1. It’s tricky with pups, isn’t it? Phillip’s worked very hard to put up a rather hideous fence all around the front yard to give the dogs a place to run a bit, since, the trail is now off-limits. Ironically, the reason we moved here 24 years ago was because of the bike trail running alongside our driveway and now it’s so horribly crowded with unmasked/unprotected people seeking “fresh air” that we have to avoid it.

      I’m glad you’re relaxing a bit…I think if we’re home and in veritable lockdown, we should be safe…and we put any twice-monthly groceries and daily mail in 3-day lockdown as well, as I’m sure you do…it’s new habits and a dangerous time so we’re all anxious and scared…’tis what ’tis. Be safe, and know I send you my love, dear one. 🙂 To you and all your beloveds.


      1. What a shame about the trail! Everyone walks past our house too as it’s the way to the country lanes across the busy by-pass. I won’t be able to weed the border by the railings as so many people march past coughing and chatting. Ahhhh, glad you can let the dogs run, hopefully the fence can come down when this ends. Yes, parcels and mail are in lockdown and only perishable or frozen goods are brought in, they are washed in soapy water. It’s a right old pain, but we have do do it.xxx


    1. Thank you, Mary! Your kindness is always so lovely and appreciated. Gentle peace to you and your beautiful family. Be safe and well.


  3. Hard times come and go.
    Harder times may come or not…
    The future is unknown:
    Let’s take each day at a time.


  4. Hi Kitty, I work at Marquette University in the Office of Marketing and Communication, where I write and edit articles for alumni magazines. I know you’ve been bombarded by the press for your pandemic poem, but if you have the bandwidth for one more request, we’d love to talk with you about your work, this poem and how you think poems can help people through difficult times. My email is tracy.staedter@marquette.edu Thank you.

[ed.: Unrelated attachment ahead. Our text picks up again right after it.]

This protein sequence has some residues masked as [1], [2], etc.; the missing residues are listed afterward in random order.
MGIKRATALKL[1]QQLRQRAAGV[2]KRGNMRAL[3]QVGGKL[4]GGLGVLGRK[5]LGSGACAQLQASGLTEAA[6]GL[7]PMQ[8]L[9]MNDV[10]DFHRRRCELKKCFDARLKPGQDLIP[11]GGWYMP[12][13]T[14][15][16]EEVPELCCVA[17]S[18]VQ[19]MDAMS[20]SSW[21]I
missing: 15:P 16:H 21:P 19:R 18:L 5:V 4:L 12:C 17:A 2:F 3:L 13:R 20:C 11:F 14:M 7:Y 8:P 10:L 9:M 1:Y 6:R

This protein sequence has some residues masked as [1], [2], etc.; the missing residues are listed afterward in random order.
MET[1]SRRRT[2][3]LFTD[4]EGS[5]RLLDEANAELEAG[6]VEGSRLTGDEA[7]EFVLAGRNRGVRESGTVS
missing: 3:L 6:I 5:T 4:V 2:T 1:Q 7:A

5. What a wonderful poem, Kitty, I am delighted that you share your thoughts here with all of us. Thank you!

    As a big fan of your writings, your poem “And the people stayed home” really inspired us in a project we are working on with a Consumer Goods brand. We want to launch a new product based on sustainability inspired on your poem. It would help us to develop a project that we expect to some changes in the world to a better direction.

    To use it as our core idea we would need your permission, of course. We’re so excited because it would have a significant impact if we can make it real.

    We would be glad to give your more details about the project and anything you would need to make you feel comfortable. Could you please give me an email to be in touch and tell you a little bit more? Or if you prefer, you can write as an email to: natali.berta@gmail.com

    Thank you very much for your attention and your inspiring work.


    1. Hello, Natali, and thank you for writing. I’m afraid that I have to reserve all rights to the material for the time being. Using the poem to sell anything is also antithetical to its theme; I wrote it to inspire the creative artist and giver in all of us, not to prop up a corporate structure I believe has contributed to the destruction of humankind, the earth, and all living things.

      Thank you so much, again; I hope you are safe and well.

      Gentle Peace,
      Kitty O’Meara